Year of Firsts
Note: I’ve not finished editing and proofing this story yet, but feel free to have a read anyways.
I’ve done many things for the first time this year. It’s been my first big trip by
myself. My first time around the world. My first time in
California, Fiji, Austrailia, New Zealand and Southeast
Asia. My first snorkelling, surfing, bodyboarding, zorbing,
luging and skydiving. My first time living and working in
a foreign country (well, I guess New Zealand is only
slightly foreign, but it still counts). My first…
Well, I can’t tell you about that right now. Hell, I nearly
did my first Kareoke! It’s been that kind of year.
And now, my first dead body. Let me backtrack a little to
illustrate this one very mixed experience of a day in
Made it! Mildly hectic afternoon but I’m really starting to enjoy this travelling game. Ended up in a place called the New Siam Guesthouse, in a room which has a fan, is clean, is reasonably secure, and is in a great location. I decided air-con would be overdoing it, as it’s not so hot here (just nicely hot - high twenties, and the rain has not appeared thus far). Paying something ridiculous like 2.50 GBP per night, and beer is around, ooh, 60 pence… :) I loiks it…
Crossing roads is a bit more exciting than at home, more because of the general driving style than the tuk-tuks. In case you’re not familar with these beasties, I’ve stuck someone’s picture of a tuk-tuk over on the top-left there. If you remember the Jaws-chasing-007-in-a-high-powered-milkfloat scene from whichever Bond movie it was, then you now what a tuk-tuk is. However, the ones I’ve seen have no heat-seeking missiles (or whatever) built in. Some do seem to be fitted with explosive exhaust pipes though.
There’s generally a few more people trying to scam tourists around these parts, but they’re...
Well, technically speaking, given that I’ve just passed through Singapore immigration (and am pottering around on some fine free internet access in the huge departure lounge), I think I’m nowhere. Is that how it works? Or am I on Singaporian soil still?
Anyways, just awaiting my flight to Bangkok. The little weather indicator on the departure board depicted a thundercloud for my destination, so I went here to get more information…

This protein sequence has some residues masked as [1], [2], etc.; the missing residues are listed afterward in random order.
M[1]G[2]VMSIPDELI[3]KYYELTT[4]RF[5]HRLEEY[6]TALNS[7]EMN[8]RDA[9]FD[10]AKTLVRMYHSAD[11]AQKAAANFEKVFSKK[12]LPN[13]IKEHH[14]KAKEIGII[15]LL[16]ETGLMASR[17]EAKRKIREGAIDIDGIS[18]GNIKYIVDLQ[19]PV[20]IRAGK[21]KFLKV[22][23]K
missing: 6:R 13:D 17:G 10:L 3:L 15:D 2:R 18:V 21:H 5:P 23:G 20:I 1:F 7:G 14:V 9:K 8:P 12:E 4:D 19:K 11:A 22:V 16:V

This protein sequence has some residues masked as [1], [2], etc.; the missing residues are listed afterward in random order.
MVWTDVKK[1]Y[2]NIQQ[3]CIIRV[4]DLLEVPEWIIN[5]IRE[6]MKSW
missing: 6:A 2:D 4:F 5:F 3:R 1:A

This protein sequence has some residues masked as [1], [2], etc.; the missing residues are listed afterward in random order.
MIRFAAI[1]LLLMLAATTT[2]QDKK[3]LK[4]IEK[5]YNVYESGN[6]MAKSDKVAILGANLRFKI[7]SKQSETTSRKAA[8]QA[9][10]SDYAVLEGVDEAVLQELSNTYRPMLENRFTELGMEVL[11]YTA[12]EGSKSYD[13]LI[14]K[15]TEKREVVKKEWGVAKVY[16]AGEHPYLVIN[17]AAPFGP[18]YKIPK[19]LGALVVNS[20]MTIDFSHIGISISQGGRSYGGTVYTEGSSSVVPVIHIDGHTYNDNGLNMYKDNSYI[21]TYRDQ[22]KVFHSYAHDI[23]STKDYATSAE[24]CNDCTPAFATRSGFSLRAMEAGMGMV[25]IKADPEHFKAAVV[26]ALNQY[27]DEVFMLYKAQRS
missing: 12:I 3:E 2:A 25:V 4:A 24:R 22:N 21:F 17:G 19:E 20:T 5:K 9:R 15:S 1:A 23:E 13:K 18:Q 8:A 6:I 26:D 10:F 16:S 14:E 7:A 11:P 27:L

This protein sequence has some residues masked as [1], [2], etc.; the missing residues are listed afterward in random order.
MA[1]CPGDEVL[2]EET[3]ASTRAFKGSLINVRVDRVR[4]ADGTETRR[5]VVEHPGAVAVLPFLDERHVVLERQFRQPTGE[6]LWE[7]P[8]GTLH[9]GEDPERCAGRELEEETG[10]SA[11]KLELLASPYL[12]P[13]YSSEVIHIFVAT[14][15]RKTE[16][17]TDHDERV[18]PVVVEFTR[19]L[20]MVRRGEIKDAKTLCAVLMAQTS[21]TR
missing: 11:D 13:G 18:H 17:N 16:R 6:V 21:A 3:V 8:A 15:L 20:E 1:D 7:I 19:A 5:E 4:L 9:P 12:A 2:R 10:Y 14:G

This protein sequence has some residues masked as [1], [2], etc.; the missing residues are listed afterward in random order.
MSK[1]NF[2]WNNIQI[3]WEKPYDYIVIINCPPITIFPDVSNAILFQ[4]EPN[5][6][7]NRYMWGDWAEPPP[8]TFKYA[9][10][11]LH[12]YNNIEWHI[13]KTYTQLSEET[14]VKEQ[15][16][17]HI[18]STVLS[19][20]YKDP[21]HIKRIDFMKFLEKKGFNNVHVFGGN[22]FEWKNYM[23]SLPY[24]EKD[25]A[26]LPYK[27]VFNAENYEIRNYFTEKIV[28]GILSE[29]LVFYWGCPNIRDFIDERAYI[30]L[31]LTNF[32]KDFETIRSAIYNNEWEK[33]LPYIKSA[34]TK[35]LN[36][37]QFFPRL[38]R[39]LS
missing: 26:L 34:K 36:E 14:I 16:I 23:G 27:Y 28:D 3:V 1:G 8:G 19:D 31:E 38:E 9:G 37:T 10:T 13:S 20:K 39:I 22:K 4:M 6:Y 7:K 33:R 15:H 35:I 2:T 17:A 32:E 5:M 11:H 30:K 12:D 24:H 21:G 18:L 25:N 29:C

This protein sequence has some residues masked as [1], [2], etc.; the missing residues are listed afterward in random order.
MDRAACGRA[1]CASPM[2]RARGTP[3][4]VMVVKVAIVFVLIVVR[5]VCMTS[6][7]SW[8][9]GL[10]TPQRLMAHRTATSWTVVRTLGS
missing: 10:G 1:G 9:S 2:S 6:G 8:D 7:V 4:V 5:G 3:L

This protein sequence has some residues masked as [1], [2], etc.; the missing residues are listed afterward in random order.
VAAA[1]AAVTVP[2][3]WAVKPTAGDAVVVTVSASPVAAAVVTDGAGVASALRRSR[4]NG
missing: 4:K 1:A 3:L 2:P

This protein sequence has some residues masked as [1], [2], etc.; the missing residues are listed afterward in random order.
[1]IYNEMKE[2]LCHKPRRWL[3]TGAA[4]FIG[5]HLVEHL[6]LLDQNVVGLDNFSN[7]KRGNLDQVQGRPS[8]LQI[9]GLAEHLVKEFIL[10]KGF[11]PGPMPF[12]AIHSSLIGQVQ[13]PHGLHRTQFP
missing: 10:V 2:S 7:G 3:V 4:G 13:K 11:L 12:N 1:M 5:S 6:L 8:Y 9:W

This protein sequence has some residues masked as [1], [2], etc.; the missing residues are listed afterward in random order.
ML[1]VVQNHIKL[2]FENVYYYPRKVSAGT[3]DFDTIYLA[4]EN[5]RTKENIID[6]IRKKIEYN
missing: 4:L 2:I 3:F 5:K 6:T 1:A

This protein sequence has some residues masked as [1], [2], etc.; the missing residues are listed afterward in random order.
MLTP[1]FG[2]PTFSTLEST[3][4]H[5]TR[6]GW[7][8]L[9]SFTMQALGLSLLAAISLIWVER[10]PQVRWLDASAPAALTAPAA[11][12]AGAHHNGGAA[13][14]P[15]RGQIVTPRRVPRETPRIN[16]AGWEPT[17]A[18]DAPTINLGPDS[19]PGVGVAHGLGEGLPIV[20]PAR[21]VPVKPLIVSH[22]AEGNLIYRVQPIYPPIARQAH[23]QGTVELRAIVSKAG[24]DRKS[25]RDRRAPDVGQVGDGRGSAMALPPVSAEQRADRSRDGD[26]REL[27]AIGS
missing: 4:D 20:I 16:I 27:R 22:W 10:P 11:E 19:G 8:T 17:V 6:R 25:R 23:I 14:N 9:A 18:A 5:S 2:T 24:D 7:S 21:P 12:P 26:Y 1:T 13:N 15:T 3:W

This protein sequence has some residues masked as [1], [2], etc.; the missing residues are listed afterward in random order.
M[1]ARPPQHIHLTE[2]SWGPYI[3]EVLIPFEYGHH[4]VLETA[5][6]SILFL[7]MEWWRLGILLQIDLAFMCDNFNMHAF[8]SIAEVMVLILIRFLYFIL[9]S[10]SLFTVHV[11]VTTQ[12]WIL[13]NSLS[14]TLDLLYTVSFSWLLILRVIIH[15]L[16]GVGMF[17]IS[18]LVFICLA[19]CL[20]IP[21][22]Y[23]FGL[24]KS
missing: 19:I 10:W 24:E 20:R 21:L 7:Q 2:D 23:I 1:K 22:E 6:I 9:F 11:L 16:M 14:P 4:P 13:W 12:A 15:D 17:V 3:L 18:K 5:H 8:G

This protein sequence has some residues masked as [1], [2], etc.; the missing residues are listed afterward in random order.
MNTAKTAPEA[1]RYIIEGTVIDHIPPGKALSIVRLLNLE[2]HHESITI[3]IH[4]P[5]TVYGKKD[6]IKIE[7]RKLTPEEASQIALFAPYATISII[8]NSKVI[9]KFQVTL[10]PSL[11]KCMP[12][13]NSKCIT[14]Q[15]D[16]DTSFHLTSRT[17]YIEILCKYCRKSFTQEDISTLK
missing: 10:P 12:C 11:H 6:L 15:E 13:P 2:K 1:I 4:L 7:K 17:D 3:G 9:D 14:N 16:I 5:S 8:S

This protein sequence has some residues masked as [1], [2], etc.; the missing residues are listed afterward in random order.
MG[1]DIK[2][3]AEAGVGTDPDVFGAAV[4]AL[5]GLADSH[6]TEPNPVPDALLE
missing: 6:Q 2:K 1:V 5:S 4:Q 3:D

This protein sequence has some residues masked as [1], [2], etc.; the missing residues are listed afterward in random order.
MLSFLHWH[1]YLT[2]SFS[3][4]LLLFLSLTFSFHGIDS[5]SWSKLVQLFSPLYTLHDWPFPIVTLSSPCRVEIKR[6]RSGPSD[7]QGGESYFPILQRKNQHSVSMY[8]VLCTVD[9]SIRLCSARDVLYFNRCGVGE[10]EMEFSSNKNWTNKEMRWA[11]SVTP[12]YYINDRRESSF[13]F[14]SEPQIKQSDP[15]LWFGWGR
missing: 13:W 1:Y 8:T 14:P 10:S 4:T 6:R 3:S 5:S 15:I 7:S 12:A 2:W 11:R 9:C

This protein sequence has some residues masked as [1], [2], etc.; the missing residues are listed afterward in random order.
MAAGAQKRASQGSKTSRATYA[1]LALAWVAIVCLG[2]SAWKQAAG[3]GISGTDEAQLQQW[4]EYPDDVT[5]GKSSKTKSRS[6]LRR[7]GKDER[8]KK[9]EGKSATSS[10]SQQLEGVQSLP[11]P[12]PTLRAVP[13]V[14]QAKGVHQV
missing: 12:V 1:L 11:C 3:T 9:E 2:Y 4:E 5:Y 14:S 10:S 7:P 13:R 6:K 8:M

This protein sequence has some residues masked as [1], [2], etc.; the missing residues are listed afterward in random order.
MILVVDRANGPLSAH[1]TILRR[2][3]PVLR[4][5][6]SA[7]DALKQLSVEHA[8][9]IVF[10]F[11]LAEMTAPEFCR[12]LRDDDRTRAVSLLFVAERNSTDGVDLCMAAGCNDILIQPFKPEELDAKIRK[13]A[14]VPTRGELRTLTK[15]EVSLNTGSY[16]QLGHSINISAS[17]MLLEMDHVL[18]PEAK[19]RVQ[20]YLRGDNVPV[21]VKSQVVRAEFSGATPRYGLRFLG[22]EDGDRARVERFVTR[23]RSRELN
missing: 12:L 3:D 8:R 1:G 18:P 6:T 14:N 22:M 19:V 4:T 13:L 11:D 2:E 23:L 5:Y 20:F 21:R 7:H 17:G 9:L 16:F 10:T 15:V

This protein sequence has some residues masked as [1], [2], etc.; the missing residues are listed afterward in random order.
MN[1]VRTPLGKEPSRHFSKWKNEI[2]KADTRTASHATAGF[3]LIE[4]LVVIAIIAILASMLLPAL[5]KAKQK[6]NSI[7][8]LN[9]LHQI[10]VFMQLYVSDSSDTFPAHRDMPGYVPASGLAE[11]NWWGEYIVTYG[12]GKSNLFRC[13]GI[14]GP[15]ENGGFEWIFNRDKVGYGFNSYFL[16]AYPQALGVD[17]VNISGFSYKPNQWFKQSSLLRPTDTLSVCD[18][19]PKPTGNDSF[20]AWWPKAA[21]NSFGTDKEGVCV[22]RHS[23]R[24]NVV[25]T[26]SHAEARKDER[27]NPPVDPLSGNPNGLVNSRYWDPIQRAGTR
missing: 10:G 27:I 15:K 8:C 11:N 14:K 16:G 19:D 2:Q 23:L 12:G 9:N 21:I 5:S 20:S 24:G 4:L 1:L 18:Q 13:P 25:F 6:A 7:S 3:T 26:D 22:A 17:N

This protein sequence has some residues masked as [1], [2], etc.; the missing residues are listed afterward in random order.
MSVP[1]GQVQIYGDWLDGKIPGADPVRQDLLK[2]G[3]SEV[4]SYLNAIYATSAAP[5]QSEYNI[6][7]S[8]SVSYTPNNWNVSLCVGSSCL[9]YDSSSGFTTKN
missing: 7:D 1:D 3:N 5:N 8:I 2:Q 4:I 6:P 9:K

A mere 31 degC, 79% humidity, rain forecast on and off for the next week, and ooh look, pictures submitted to that site showing the effects of the flooding they had there on the 12th! I hope things have calmed down now. Although I fear I will soon regret not owning a breathable waterproof jacket, only an un-breathable one. The Big Trip: a.k.a. Sweaty Jackson Strikes Again.
Singapore was very nice. Finally feel like I’m beginning to get used to the heat, and have enjoyed exploring the place. The best thing was probably the zoo, which uses moats and hedges instead of cages for most of the beasties. This means you can get to feel really rather close to lions, white tigers (very cool!), elephants, funky gibbons, etcetera,...
Queen Victoria I mean, which appears to be impossible. I dunno, you travel a quarter of the way around the world, to the ‘Gateway to South East Asia’, just to find it’s yet another ex-colonial outpost where everyone speaks (some) English. Hmmm… Quite handy that… I bet there’s a statue of herself down by the mouth of the river - I can add a photo of it to my collection!
Anyways, got here last night at about 8pm, having stupidly ignored the possibility of sorting out some accomodation from afar, and hence ended up in a bit of a panic. Nearly paid lots of cash to go to some hotel for the night, simply because it was really easy to organize. I then realised this ‘cheap’ hotel was about as far from the city centre as it’s possible to be without actually leaving Singapore, so decided I was just being a complete wuss, paniced for a bit, and then found somewhere cheaper…
It’s rather basic, but its cheaper to stay there for the whole time than the one night in that hotel, it’s in a great central location, it’s got air-conditioning (this is important!) and the staff are friendly. And...
excited & scared & sad & hopeful
Well, crikey, my last night in Wellington. Tomorrow morning I fly to Singapore for a few days, then most of a month in Thailand, Cambodia and, hopefully, Vietnam. Rather mixed feelings at present, but I’m looking forward to being back home and catching up with everyone again.
I’ll try to post stuff here as often as I can, just so you all know I’m still alive! As long as the culture shock doesn’t kill me, I’m sure I’ll be just fine. Even managed to pack as light (if not lighter) than I did on the way out, but it’s going to be weird living out of a rucksack again.
See you on the other side of the world.
in a brown study
While hanging out with David, Jenny, Andy and Michelle, a heated argument broke out. The subject was one of those close to all our hearts, the history of British chocolate. To be precise, the history of the Rowntree Aero bar.
Andy and Jenny had the sheer audacity to suggest that the Aero chunky bar (the long thin one, released in the 1980’s) had been the first, and that the segmented Aero (the wide flat break-into-bits one) had come out afterwards…